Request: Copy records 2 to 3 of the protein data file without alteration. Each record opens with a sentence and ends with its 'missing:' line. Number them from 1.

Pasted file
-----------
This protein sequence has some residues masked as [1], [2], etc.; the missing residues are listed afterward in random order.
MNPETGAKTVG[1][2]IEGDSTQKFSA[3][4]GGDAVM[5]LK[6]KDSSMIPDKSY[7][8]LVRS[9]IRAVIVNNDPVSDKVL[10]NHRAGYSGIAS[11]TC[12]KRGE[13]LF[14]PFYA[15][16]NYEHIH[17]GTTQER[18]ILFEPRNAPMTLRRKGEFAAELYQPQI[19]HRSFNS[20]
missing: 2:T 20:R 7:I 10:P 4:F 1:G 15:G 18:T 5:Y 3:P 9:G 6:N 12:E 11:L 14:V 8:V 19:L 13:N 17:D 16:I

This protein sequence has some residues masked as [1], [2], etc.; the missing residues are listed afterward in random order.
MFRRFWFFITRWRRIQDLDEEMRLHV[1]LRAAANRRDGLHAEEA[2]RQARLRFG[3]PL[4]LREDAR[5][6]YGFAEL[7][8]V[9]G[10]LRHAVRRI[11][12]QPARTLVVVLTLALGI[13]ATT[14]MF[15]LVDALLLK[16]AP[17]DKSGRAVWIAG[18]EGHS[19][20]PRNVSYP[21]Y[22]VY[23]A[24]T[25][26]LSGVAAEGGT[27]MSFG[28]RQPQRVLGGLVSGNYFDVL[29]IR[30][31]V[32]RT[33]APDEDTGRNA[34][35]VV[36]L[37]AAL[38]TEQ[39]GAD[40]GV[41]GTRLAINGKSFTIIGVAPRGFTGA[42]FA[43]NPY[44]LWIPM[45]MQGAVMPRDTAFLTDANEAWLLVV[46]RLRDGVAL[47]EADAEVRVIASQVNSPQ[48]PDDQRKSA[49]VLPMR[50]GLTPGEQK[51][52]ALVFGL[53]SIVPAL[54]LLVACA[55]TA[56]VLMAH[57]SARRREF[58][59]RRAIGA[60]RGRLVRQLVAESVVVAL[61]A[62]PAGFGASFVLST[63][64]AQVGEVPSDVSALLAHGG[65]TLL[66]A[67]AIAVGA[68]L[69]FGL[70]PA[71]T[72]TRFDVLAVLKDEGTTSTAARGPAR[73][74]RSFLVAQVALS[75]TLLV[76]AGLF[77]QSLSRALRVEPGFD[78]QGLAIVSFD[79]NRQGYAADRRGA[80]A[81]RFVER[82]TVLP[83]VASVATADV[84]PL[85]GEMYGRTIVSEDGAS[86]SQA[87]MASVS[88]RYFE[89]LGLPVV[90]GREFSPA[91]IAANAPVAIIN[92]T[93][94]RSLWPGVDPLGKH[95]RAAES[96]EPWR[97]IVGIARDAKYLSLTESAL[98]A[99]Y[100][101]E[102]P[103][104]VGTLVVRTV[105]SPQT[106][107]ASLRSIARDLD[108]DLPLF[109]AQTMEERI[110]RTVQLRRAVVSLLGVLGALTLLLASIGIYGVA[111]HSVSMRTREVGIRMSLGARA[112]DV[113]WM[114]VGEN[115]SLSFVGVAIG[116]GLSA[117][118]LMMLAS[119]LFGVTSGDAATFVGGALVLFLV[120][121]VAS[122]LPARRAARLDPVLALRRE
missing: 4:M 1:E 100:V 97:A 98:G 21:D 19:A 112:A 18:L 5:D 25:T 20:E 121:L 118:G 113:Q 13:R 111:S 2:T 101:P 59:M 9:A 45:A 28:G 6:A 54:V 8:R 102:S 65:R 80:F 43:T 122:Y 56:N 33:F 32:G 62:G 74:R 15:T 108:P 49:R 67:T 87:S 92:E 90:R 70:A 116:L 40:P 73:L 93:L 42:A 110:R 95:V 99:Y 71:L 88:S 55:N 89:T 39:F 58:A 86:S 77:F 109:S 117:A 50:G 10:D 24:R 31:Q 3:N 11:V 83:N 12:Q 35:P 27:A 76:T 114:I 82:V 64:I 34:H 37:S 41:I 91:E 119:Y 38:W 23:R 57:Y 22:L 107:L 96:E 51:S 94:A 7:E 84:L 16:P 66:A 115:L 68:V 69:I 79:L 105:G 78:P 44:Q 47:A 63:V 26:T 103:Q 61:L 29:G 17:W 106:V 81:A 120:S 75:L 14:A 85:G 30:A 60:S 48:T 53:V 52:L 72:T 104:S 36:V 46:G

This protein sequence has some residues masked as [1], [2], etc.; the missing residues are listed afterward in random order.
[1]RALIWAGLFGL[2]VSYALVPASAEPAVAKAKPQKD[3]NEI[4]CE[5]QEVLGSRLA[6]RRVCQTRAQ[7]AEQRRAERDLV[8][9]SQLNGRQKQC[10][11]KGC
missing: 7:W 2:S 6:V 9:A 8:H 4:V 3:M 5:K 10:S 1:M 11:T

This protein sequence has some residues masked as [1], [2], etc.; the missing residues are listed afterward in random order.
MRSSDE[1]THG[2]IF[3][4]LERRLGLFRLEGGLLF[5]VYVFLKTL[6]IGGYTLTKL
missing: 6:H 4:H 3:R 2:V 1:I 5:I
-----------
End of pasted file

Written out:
This protein sequence has some residues masked as [1], [2], etc.; the missing residues are listed afterward in random order.
MFRRFWFFITRWRRIQDLDEEMRLHV[1]LRAAANRRDGLHAEEA[2]RQARLRFG[3]PL[4]LREDAR[5][6]YGFAEL[7][8]V[9]G[10]LRHAVRRI[11][12]QPARTLVVVLTLALGI[13]ATT[14]MF[15]LVDALLLK[16]AP[17]DKSGRAVWIAG[18]EGHS[19][20]PRNVSYP[21]Y[22]VY[23]A[24]T[25][26]LSGVAAEGGT[27]MSFG[28]RQPQRVLGGLVSGNYFDVL[29]IR[30][31]V[32]RT[33]APDEDTGRNA[34][35]VV[36]L[37]AAL[38]TEQ[39]GAD[40]GV[41]GTRLAINGKSFTIIGVAPRGFTGA[42]FA[43]NPY[44]LWIPM[45]MQGAVMPRDTAFLTDANEAWLLVV[46]RLRDGVAL[47]EADAEVRVIASQVNSPQ[48]PDDQRKSA[49]VLPMR[50]GLTPGEQK[51][52]ALVFGL[53]SIVPAL[54]LLVACA[55]TA[56]VLMAH[57]SARRREF[58][59]RRAIGA[60]RGRLVRQLVAESVVVAL[61]A[62]PAGFGASFVLST[63][64]AQVGEVPSDVSALLAHGG[65]TLL[66]A[67]AIAVGA[68]L[69]FGL[70]PA[71]T[72]TRFDVLAVLKDEGTTSTAARGPAR[73][74]RSFLVAQVALS[75]TLLV[76]AGLF[77]QSLSRALRVEPGFD[78]QGLAIVSFD[79]NRQGYAADRRGA[80]A[81]RFVER[82]TVLP[83]VASVATADV[84]PL[85]GEMYGRTIVSEDGAS[86]SQA[87]MASVS[88]RYFE[89]LGLPVV[90]GREFSPA[91]IAANAPVAIIN[92]T[93][94]RSLWPGVDPLGKH[95]RAAES[96]EPWR[97]IVGIARDAKYLSLTESAL[98]A[99]Y[100][101]E[102]P[103][104]VGTLVVRTV[105]SPQT[106][107]ASLRSIARDLD[108]DLPLF[109]AQTMEERI[110]RTVQLRRAVVSLLGVLGALTLLLASIGIYGVA[111]HSVSMRTREVGIRMSLGARA[112]DV[113]WM[114]VGEN[115]SLSFVGVAIG[116]GLSA[117][118]LMMLAS[119]LFGVTSGDAATFVGGALVLFLV[120][121]VAS[122]LPARRAARLDPVLALRRE
missing: 4:M 1:E 100:V 97:A 98:G 21:D 19:A 112:A 18:L 5:D 25:T 20:E 121:L 118:G 113:Q 13:R 111:S 2:T 101:P 59:M 9:A 45:A 28:G 6:A 54:V 8:R 102:S 65:R 80:F 43:T 122:Y 56:N 33:F 32:G 62:G 74:R 15:T 108:P 49:R 67:T 87:S 92:E 90:R 70:A 116:L 40:P 73:L 93:L 42:A 110:R 95:V 99:Y 71:L 88:S 55:N 89:T 39:F 58:A 86:S 77:F 109:S 117:A 50:G 10:D 24:R 31:Q 3:N 11:V 83:N 12:Q 35:P 27:A 76:T 114:I 82:V 64:I 34:H 37:S 41:I 91:E 119:Y 38:W 23:R 57:Y 22:L 107:L 96:E 51:S 94:A 7:E 84:L 16:P 66:A 115:L 68:V 69:I 79:L 105:G 78:P 44:Q 47:A 63:V 26:T 103:Q 61:L 29:G 17:W 106:V 81:A 120:S 75:L 14:A 85:G 30:A 60:S 48:T 53:V 52:L 72:T 104:S 36:V 46:G

This protein sequence has some residues masked as [1], [2], etc.; the missing residues are listed afterward in random order.
[1]RALIWAGLFGL[2]VSYALVPASAEPAVAKAKPQKD[3]NEI[4]CE[5]QEVLGSRLA[6]RRVCQTRAQ[7]AEQRRAERDLV[8][9]SQLNGRQKQC[10][11]KGC
missing: 7:W 2:S 6:V 9:A 8:H 4:V 3:M 5:K 10:S 1:M 11:T